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chronic disease case management

Nick Zavras, Konstantinos Tsilikas, George Vaos
Chronic intussusception is a relatively uncommon disease most commonly observed in older children. Waugh's syndrome represents a rare entity characterized by intestinal malrotation and acute intussusception. We report a very unusual case of intestinal malrotation associated with chronic intussusception. Clinical presentation, radiological findings, and managing of this association are discussed in the light of the available literature.
2016: Case Reports in Surgery
Rubén Kevin Arnold Tapia-Orihuela, Jorge Huaringa-Marcelo, David Loja-Oropeza
Introduction: Situs inversus totalis is an uncommon anomaly which exist a complete transposition of organs and it's occasionally associated with congenital heart diseases, such as tetralogy of fallot. Pheochromocytoma is a rare neuroendocrine tumor with an annual incidence of 2-8 cases per million people and for years has been studied its relationship with the hypoxic pathway. Case Report: A 29 year old male with a history of tetralogy of fallot corrected at 10 years and situs inversus totalis. He was admitted to hospital with a progressive story of four months of constipation, palpitations, headache, dyspnea and sweating...
2016: Journal of Cardiovascular and Thoracic Research
H Delgado Bartra, F M Lapouble Ramírez, J Bonilla Pabón, S T Vega Centeno
INTRODUCTION: The Rubinstein-Taybi syndrome and pancreas divisum are uncommon diseases in children. The Rubinstein-Taybi syndrome diagnosis is only clinical, and mental retardation and dysmorphic features mainly characterize it. The PD relates to idiopathic pancreatitis in 7.5% of patients suffering from this disorder. It has not been found any cases reported where these diseases are associated and the management of patients with pancreatitis associated with PD is still a challenge. CLINICAL CASE: A patient diagnosed with Rubinstein-Taybi syndrome has recurrent abdominal pain of six months and elevated pancreatic enzymes, he underwent a magnetic resonance imaging where pancreas divisum is suspected...
January 15, 2016: Cirugía Pediátrica: Organo Oficial de la Sociedad Española de Cirugía Pediátrica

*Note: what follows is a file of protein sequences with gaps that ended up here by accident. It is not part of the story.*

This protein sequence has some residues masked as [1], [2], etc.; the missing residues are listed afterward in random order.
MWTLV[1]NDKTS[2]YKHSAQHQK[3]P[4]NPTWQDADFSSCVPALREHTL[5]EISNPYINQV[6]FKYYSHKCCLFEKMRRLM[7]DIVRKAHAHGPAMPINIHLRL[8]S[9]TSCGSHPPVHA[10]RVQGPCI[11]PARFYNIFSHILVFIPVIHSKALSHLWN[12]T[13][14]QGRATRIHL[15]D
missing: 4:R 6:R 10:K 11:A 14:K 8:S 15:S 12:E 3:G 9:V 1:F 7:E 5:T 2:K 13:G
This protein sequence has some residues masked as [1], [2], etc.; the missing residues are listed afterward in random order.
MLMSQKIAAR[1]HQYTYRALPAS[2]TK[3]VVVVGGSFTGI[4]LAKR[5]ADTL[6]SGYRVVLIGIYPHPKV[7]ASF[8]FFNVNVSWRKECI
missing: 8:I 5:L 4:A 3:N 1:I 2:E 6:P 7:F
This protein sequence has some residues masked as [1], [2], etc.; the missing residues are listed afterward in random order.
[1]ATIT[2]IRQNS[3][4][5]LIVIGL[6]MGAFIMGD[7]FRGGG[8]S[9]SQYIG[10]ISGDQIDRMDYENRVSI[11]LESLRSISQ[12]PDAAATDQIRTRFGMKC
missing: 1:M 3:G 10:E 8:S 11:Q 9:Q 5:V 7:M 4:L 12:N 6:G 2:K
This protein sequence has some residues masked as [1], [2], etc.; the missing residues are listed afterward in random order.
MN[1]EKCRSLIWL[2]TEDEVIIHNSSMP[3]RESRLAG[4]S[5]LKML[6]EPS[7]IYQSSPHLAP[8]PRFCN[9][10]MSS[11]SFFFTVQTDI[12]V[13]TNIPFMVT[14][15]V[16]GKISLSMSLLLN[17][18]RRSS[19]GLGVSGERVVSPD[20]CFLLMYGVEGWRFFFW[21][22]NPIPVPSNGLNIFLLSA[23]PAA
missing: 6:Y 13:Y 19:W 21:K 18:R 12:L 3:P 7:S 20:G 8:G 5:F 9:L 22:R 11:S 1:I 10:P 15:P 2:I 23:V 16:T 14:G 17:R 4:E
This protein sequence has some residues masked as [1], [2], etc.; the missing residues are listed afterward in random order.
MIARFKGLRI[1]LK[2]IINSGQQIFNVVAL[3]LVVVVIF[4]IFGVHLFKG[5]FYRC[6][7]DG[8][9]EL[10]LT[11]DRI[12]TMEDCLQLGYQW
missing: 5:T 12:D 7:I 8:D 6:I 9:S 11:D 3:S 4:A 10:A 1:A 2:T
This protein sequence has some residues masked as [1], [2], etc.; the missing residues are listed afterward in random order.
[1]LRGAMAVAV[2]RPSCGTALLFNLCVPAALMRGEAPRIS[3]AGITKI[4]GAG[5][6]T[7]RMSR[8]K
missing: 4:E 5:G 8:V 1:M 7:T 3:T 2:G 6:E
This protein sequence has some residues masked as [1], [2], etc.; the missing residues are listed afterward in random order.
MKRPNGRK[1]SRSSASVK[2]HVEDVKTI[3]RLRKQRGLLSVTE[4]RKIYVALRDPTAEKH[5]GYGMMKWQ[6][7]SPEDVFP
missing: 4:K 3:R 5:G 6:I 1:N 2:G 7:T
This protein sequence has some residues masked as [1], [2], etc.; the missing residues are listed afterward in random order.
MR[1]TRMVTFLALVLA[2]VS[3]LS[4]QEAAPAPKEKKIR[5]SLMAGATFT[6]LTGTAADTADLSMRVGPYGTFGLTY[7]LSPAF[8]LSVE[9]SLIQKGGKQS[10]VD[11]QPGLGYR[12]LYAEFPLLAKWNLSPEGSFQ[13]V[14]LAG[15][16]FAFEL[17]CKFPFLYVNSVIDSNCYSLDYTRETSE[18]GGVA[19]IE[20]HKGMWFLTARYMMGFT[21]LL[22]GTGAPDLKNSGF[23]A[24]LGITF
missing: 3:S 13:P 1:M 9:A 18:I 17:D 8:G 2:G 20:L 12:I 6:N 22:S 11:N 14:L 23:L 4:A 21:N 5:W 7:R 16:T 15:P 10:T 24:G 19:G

Alexander J Sweidan, Navneet K Singh, Natasha Dang, Vinh Lam, Jyoti Datta
INTRODUCTION: Amiodarone is often used in the suppression of tachyarrhythmias. One of the more serious adverse effects includes amiodarone pulmonary toxicity (APT). Several pulmonary diseases can manifest including interstitial pneumonitis, organizing pneumonia, acute respiratory distress syndrome, diffuse alveolar hemorrhage, pulmonary nodules or masses, and pleural effusion. Incidence of APT varies from 5-15% and is correlated to dosage, age of the patient, and preexisting lung disease...
2016: Clinical Medicine Insights. Case Reports
Sara L Zettervall, Eleonora G Karthaus, Peter A Soden, Dominique B Buck, Klaas H J Ultee, Marc L Schermerhorn, Mark C Wyers
OBJECTIVE: Isolated visceral artery dissections are rare entities with no current consensus guidelines for treatment and follow-up. This study aims to evaluate the presentation, management, outcomes, and follow-up practices for patients with isolated visceral artery dissections and to compare those with and without symptoms. METHODS: In this retrospective analysis, we identified all patients with isolated celiac artery and/or isolated superior mesenteric artery dissections at a single institution between September 2006 and December 2014...
October 20, 2016: Journal of Vascular Surgery
A Montoya-Filardi, M Mazón
Recreational drug abuse represents a serious public health problem. Neuroimaging traditionally played a secondary role in this scenario, where it was limited to detecting acute vascular events. However, thanks to advances in knowledge about disease and in morphological and functional imaging techniques, radiologists have now become very important in the diagnosis of acute and chronic neurological complications of recreational drug abuse. The main complications are neurovascular disease, infection, toxicometabolic disorders, and brain atrophy...
October 20, 2016: Radiología
Frank Bridoux, Vincent Javaugue, Sébastien Bender, Fannie Leroy, Pierre Aucouturier, Céline Debiais-Delpech, Jean-Michel Goujon, Nathalie Quellard, Amélie Bonaud, Marie Clavel, Patrick Trouillas, Florent Di Meo, Jean-Marc Gombert, Jean-Paul Fermand, Arnaud Jaccard, Michel Cogné, Guy Touchard, Christophe Sirac
Randall-type heavy chain deposition disease (HCDD) is a rare disorder characterized by tissue deposition of a truncated monoclonal immunoglobulin heavy chain lacking the first constant domain. Pathophysiological mechanisms are unclear and management remains to be defined. Here we retrospectively studied 15 patients with biopsy-proven HCDD of whom 14 presented with stage 3 or higher chronic kidney disease, with nephrotic syndrome in 9. Renal lesions were characterized by nodular glomerulosclerosis, with linear peritubular and glomerular deposits of γ-heavy chain in 12 patients or α-heavy chain in 3 patients, without concurrent light chain staining...